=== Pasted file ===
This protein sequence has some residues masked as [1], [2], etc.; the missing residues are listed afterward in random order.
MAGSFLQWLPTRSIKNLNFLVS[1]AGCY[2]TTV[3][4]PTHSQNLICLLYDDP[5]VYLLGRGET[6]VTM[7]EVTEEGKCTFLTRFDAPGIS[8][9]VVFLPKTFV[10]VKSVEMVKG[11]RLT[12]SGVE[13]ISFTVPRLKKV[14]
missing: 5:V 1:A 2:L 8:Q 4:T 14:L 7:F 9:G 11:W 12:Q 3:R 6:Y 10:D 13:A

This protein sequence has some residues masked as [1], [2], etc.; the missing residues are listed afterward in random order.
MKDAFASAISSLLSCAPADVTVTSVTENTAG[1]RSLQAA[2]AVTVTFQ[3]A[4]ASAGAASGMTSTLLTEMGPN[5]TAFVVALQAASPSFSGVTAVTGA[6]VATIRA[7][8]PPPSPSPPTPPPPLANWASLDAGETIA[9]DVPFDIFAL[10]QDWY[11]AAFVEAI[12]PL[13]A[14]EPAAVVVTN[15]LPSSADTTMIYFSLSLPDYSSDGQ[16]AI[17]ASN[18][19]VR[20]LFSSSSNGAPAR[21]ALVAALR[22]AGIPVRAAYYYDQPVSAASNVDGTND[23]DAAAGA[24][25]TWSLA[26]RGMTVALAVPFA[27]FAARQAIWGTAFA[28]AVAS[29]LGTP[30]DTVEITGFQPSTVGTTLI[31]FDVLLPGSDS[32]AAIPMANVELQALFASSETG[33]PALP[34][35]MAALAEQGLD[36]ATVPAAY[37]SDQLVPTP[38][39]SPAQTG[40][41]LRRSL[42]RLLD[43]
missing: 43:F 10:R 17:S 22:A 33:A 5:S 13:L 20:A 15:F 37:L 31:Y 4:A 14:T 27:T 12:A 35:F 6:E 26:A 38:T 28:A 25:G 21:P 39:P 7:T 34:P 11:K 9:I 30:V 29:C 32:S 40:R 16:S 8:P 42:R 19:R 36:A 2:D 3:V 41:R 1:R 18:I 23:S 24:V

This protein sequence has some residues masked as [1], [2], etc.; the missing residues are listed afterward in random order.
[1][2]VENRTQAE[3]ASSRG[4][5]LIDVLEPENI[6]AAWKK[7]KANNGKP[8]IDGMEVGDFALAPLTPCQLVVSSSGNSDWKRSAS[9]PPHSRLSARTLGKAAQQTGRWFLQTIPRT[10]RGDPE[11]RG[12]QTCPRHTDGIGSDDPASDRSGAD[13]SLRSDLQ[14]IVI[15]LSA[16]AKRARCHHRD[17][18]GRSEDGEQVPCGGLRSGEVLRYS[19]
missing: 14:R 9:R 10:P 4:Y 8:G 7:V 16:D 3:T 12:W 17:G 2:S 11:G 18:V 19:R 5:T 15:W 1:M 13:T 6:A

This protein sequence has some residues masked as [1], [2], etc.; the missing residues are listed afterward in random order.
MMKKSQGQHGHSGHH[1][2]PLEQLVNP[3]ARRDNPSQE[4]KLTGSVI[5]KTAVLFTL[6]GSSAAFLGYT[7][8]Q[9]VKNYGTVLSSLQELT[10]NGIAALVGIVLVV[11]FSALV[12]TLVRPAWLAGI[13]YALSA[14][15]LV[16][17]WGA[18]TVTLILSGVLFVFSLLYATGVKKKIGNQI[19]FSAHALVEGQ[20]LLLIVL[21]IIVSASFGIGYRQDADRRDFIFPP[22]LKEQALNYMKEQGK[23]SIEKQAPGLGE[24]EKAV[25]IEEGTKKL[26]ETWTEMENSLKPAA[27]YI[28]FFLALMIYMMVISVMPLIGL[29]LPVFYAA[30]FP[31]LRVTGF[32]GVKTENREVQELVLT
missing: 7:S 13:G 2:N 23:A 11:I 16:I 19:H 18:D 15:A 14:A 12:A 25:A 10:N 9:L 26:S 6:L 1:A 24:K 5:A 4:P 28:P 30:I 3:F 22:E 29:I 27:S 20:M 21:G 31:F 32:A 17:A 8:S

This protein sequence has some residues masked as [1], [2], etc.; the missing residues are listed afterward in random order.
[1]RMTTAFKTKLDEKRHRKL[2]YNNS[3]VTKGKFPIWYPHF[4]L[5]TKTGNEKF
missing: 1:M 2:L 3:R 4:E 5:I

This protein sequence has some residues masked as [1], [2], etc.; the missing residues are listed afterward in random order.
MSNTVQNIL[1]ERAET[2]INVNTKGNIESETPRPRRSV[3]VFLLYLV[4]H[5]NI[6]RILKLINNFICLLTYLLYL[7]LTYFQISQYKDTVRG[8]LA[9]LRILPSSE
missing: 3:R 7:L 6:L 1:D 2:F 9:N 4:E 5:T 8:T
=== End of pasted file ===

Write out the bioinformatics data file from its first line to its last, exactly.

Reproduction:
This protein sequence has some residues masked as [1], [2], etc.; the missing residues are listed afterward in random order.
MAGSFLQWLPTRSIKNLNFLVS[1]AGCY[2]TTV[3][4]PTHSQNLICLLYDDP[5]VYLLGRGET[6]VTM[7]EVTEEGKCTFLTRFDAPGIS[8][9]VVFLPKTFV[10]VKSVEMVKG[11]RLT[12]SGVE[13]ISFTVPRLKKV[14]
missing: 5:V 1:A 2:L 8:Q 4:T 14:L 7:F 9:G 11:W 12:Q 3:R 6:Y 10:D 13:A

This protein sequence has some residues masked as [1], [2], etc.; the missing residues are listed afterward in random order.
MKDAFASAISSLLSCAPADVTVTSVTENTAG[1]RSLQAA[2]AVTVTFQ[3]A[4]ASAGAASGMTSTLLTEMGPN[5]TAFVVALQAASPSFSGVTAVTGA[6]VATIRA[7][8]PPPSPSPPTPPPPLANWASLDAGETIA[9]DVPFDIFAL[10]QDWY[11]AAFVEAI[12]PL[13]A[14]EPAAVVVTN[15]LPSSADTTMIYFSLSLPDYSSDGQ[16]AI[17]ASN[18][19]VR[20]LFSSSSNGAPAR[21]ALVAALR[22]AGIPVRAAYYYDQPVSAASNVDGTND[23]DAAAGA[24][25]TWSLA[26]RGMTVALAVPFA[27]FAARQAIWGTAFA[28]AVAS[29]LGTP[30]DTVEITGFQPSTVGTTLI[31]FDVLLPGSDS[32]AAIPMANVELQALFASSETG[33]PALP[34][35]MAALAEQGLD[36]ATVPAAY[37]SDQLVPTP[38][39]SPAQTG[40][41]LRRSL[42]RLLD[43]
missing: 43:F 10:R 17:S 22:A 33:A 5:S 13:L 20:A 15:F 37:L 31:Y 4:A 14:T 27:T 12:A 35:F 6:E 26:A 38:T 28:A 25:G 21:P 39:P 7:T 34:P 11:K 9:I 30:V 29:C 32:S 40:R 16:S 8:P 42:R 19:R 36:A 2:D 3:V 41:R 1:R 18:I 23:S 24:V

This protein sequence has some residues masked as [1], [2], etc.; the missing residues are listed afterward in random order.
[1][2]VENRTQAE[3]ASSRG[4][5]LIDVLEPENI[6]AAWKK[7]KANNGKP[8]IDGMEVGDFALAPLTPCQLVVSSSGNSDWKRSAS[9]PPHSRLSARTLGKAAQQTGRWFLQTIPRT[10]RGDPE[11]RG[12]QTCPRHTDGIGSDDPASDRSGAD[13]SLRSDLQ[14]IVI[15]LSA[16]AKRARCHHRD[17][18]GRSEDGEQVPCGGLRSGEVLRYS[19]
missing: 14:R 9:R 10:P 4:Y 8:G 7:V 16:D 3:T 12:W 17:G 2:S 11:G 18:V 19:R 5:T 15:W 1:M 13:T 6:A

This protein sequence has some residues masked as [1], [2], etc.; the missing residues are listed afterward in random order.
MMKKSQGQHGHSGHH[1][2]PLEQLVNP[3]ARRDNPSQE[4]KLTGSVI[5]KTAVLFTL[6]GSSAAFLGYT[7][8]Q[9]VKNYGTVLSSLQELT[10]NGIAALVGIVLVV[11]FSALV[12]TLVRPAWLAGI[13]YALSA[14][15]LV[16][17]WGA[18]TVTLILSGVLFVFSLLYATGVKKKIGNQI[19]FSAHALVEGQ[20]LLLIVL[21]IIVSASFGIGYRQDADRRDFIFPP[22]LKEQALNYMKEQGK[23]SIEKQAPGLGE[24]EKAV[25]IEEGTKKL[26]ETWTEMENSLKPAA[27]YI[28]FFLALMIYMMVISVMPLIGL[29]LPVFYAA[30]FP[31]LRVTGF[32]GVKTENREVQELVLT
missing: 7:S 13:G 2:N 23:A 11:I 16:I 19:H 18:D 15:A 14:A 12:A 25:A 10:N 9:L 26:S 6:L 1:A 24:K 5:A 4:P 28:P 30:I 3:F 22:E 29:I 27:S 20:M 21:G 31:F 32:A 17:A 8:S

This protein sequence has some residues masked as [1], [2], etc.; the missing residues are listed afterward in random order.
[1]RMTTAFKTKLDEKRHRKL[2]YNNS[3]VTKGKFPIWYPHF[4]L[5]TKTGNEKF
missing: 1:M 2:L 3:R 4:E 5:I

This protein sequence has some residues masked as [1], [2], etc.; the missing residues are listed afterward in random order.
MSNTVQNIL[1]ERAET[2]INVNTKGNIESETPRPRRSV[3]VFLLYLV[4]H[5]NI[6]RILKLINNFICLLTYLLYL[7]LTYFQISQYKDTVRG[8]LA[9]LRILPSSE
missing: 3:R 7:L 6:L 1:D 2:F 9:N 4:E 5:T 8:T